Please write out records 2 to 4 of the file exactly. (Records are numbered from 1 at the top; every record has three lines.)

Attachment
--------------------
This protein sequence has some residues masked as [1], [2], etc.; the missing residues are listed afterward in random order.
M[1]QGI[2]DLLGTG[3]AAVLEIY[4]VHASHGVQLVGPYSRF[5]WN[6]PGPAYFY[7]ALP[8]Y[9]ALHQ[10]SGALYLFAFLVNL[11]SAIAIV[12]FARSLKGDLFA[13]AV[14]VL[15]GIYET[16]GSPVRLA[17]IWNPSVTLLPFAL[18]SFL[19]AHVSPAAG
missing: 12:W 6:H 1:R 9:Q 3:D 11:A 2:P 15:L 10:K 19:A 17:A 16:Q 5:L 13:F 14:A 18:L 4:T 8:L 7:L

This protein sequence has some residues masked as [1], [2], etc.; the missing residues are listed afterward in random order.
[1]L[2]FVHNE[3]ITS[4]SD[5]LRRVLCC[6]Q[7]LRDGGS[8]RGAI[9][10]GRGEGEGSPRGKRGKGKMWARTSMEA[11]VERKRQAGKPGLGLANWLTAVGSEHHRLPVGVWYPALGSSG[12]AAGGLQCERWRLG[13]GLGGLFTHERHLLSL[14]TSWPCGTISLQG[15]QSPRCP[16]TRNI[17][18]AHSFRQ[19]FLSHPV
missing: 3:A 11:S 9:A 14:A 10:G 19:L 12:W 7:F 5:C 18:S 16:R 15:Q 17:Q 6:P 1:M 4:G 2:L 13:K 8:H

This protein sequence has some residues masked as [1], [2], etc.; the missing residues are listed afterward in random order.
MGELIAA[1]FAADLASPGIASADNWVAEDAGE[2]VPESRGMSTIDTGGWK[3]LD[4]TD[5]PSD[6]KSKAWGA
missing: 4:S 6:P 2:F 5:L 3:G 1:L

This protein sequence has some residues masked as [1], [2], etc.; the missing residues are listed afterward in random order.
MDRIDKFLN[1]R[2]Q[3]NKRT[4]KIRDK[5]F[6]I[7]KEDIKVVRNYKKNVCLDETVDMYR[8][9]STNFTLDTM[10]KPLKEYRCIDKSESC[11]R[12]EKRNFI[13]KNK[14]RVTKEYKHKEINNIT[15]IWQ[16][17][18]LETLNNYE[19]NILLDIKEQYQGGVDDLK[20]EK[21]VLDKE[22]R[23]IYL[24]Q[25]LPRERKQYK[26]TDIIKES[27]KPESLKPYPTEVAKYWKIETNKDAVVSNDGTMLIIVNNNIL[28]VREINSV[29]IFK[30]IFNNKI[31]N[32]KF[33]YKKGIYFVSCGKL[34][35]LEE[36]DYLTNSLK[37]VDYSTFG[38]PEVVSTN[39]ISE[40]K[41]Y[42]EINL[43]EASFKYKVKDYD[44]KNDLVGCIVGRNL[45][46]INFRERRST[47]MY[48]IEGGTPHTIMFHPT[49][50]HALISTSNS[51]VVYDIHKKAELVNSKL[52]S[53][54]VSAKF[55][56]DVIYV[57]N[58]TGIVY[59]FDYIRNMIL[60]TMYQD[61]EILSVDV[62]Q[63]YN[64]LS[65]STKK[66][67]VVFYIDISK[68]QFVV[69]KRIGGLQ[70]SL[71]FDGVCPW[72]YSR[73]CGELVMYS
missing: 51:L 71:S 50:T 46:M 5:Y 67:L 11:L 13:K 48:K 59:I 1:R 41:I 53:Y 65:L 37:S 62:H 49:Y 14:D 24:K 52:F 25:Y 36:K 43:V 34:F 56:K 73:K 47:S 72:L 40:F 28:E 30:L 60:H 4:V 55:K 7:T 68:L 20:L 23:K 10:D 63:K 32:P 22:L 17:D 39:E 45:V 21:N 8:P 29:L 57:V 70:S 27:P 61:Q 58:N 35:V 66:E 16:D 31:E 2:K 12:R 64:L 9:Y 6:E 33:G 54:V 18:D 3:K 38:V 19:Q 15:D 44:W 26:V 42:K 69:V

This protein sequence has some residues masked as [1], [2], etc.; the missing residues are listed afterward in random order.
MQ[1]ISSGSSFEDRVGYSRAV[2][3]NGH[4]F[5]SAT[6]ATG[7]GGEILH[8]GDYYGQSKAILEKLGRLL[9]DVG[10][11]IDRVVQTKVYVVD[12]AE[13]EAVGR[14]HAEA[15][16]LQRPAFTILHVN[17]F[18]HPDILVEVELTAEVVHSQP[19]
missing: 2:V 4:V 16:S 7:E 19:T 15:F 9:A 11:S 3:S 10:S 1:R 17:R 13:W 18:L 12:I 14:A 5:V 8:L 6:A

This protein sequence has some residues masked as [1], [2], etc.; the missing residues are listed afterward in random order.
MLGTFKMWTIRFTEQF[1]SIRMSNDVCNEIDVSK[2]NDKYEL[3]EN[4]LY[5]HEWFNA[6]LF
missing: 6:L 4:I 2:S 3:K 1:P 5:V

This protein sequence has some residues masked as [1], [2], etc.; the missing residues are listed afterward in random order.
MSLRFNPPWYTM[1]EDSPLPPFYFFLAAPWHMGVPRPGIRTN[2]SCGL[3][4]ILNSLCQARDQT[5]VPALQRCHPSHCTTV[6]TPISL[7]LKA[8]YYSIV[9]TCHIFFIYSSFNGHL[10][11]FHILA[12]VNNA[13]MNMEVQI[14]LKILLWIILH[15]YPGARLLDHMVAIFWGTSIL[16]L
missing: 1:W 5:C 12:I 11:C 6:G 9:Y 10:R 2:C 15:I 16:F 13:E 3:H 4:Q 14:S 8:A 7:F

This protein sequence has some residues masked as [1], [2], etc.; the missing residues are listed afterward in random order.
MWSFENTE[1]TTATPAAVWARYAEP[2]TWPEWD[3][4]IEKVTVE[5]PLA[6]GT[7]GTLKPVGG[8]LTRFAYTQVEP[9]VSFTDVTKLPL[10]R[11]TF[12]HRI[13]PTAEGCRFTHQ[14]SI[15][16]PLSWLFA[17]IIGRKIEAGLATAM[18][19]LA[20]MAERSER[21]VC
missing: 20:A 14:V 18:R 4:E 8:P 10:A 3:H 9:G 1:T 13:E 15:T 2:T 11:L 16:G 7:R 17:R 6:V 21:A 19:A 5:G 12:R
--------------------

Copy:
This protein sequence has some residues masked as [1], [2], etc.; the missing residues are listed afterward in random order.
[1]L[2]FVHNE[3]ITS[4]SD[5]LRRVLCC[6]Q[7]LRDGGS[8]RGAI[9][10]GRGEGEGSPRGKRGKGKMWARTSMEA[11]VERKRQAGKPGLGLANWLTAVGSEHHRLPVGVWYPALGSSG[12]AAGGLQCERWRLG[13]GLGGLFTHERHLLSL[14]TSWPCGTISLQG[15]QSPRCP[16]TRNI[17][18]AHSFRQ[19]FLSHPV
missing: 3:A 11:S 9:A 14:A 10:G 19:L 12:W 7:F 5:C 18:S 16:R 15:Q 17:Q 6:P 1:M 4:G 2:L 13:K 8:H

This protein sequence has some residues masked as [1], [2], etc.; the missing residues are listed afterward in random order.
MGELIAA[1]FAADLASPGIASADNWVAEDAGE[2]VPESRGMSTIDTGGWK[3]LD[4]TD[5]PSD[6]KSKAWGA
missing: 4:S 6:P 2:F 5:L 3:G 1:L

This protein sequence has some residues masked as [1], [2], etc.; the missing residues are listed afterward in random order.
MDRIDKFLN[1]R[2]Q[3]NKRT[4]KIRDK[5]F[6]I[7]KEDIKVVRNYKKNVCLDETVDMYR[8][9]STNFTLDTM[10]KPLKEYRCIDKSESC[11]R[12]EKRNFI[13]KNK[14]RVTKEYKHKEINNIT[15]IWQ[16][17][18]LETLNNYE[19]NILLDIKEQYQGGVDDLK[20]EK[21]VLDKE[22]R[23]IYL[24]Q[25]LPRERKQYK[26]TDIIKES[27]KPESLKPYPTEVAKYWKIETNKDAVVSNDGTMLIIVNNNIL[28]VREINSV[29]IFK[30]IFNNKI[31]N[32]KF[33]YKKGIYFVSCGKL[34][35]LEE[36]DYLTNSLK[37]VDYSTFG[38]PEVVSTN[39]ISE[40]K[41]Y[42]EINL[43]EASFKYKVKDYD[44]KNDLVGCIVGRNL[45][46]INFRERRST[47]MY[48]IEGGTPHTIMFHPT[49][50]HALISTSNS[51]VVYDIHKKAELVNSKL[52]S[53][54]VSAKF[55][56]DVIYV[57]N[58]TGIVY[59]FDYIRNMIL[60]TMYQD[61]EILSVDV[62]Q[63]YN[64]LS[65]STKK[66][67]VVFYIDISK[68]QFVV[69]KRIGGLQ[70]SL[71]FDGVCPW[72]YSR[73]CGELVMYS
missing: 51:L 71:S 50:T 46:M 5:Y 67:L 11:L 13:K 48:K 59:I 1:R 41:I 53:Y 65:L 37:S 62:H 49:Y 14:D 24:K 52:F 25:Y 36:K 43:V 34:F 56:K 73:K 47:S 72:L 40:F 28:E 30:L 60:H 4:V 55:K 7:T 68:L 20:L 23:K 10:D 63:K 32:P 22:L 17:D 39:E 45:V 21:N 8:P 29:L 57:V 70:S 27:P 61:Q 58:N 35:V 66:E 16:D 31:E 2:K 12:R 64:L 9:Y 6:E 33:G 54:V 18:D 3:K 38:V 19:Q 15:D 44:W 26:V 42:K 69:V